Today’s Solutions: September 22, 2023

Here at The Optimist Daily, we’ve shared countless stories on the benefits of spending time in nature on many levels—emotionally, physically, and mentally. Well, health care providers in four Canadian provinces (British Columbia, Saskatchewan, Manitoba, and Ontario) are taking these findings seriously and can now prescribe time in nature, and even a Parks Canada Discovery Pass, to their patients to help improve their overall health through the country’s national nature prescription program, A Prescription for Nature (PaRx).

“Medical research now clearly shows the positive health benefits of connecting with nature,” says minister of environment and climate change Steven Guilbeault in a statement. “This exciting collaboration with PaRx is a breakthrough for how we treat mental and physical health challenges and couldn’t come at a better time as we continue to grapple with the impacts of the Covid-19 pandemic on our daily lives.”

Gardening, taking walks in a local park or forest, and hiking can all be considered nature therapy, however, the more biodiversity, water, and “sweeping views of green space,” the better, says the Canadian news journal Business in Vancouver (BIV).

“We need to reduce barriers to nature,” says Vancouver family physician Dr. Melissa Lem, who, in partnership with the BC Parks Foundation, launched PaRx in 2020. “(The park pass) makes the message even more powerful and easier to follow,” she adds.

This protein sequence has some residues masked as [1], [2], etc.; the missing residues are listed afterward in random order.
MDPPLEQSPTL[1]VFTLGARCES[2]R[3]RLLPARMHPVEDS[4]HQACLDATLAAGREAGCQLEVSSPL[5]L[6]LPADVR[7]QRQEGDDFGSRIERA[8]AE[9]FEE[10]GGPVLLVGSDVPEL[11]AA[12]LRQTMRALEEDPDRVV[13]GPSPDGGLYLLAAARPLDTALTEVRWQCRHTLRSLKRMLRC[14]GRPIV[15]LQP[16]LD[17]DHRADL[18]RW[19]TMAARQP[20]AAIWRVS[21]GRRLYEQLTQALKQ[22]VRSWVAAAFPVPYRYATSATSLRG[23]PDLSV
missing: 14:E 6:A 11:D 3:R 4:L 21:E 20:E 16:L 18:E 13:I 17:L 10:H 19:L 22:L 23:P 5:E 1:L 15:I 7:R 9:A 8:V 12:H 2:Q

The Parks Canada Discovery Pass costs $72.25 for an adult and allows entry to over 80 national parks, marine conservation areas, and historic sites for a period of one year. This year, 100 adult passes have already been provided by Parks Canada, though there are plans to reassess the number in the future. Those living in proximity to the areas covered by the pass will be given priority, however, the program also plans to reduce transportation barriers so that those who are new to Canada or live in inner-city neighborhoods can also have easier access to natural areas.

“Next on our list is approaching major transit organizations… giving people free transit that, say, stops at a park,” says Dr. Lem, as reported by BIV. “We’re also hoping it will inspire other people.”

On top of relieving mental health issues, time in nature can also reduce chronic diseases such as high blood pressure, diabetes, and lung disease.

According to Guilbeault, the PaRx program will soon be available in every province and territory across the nation by the end of the year.

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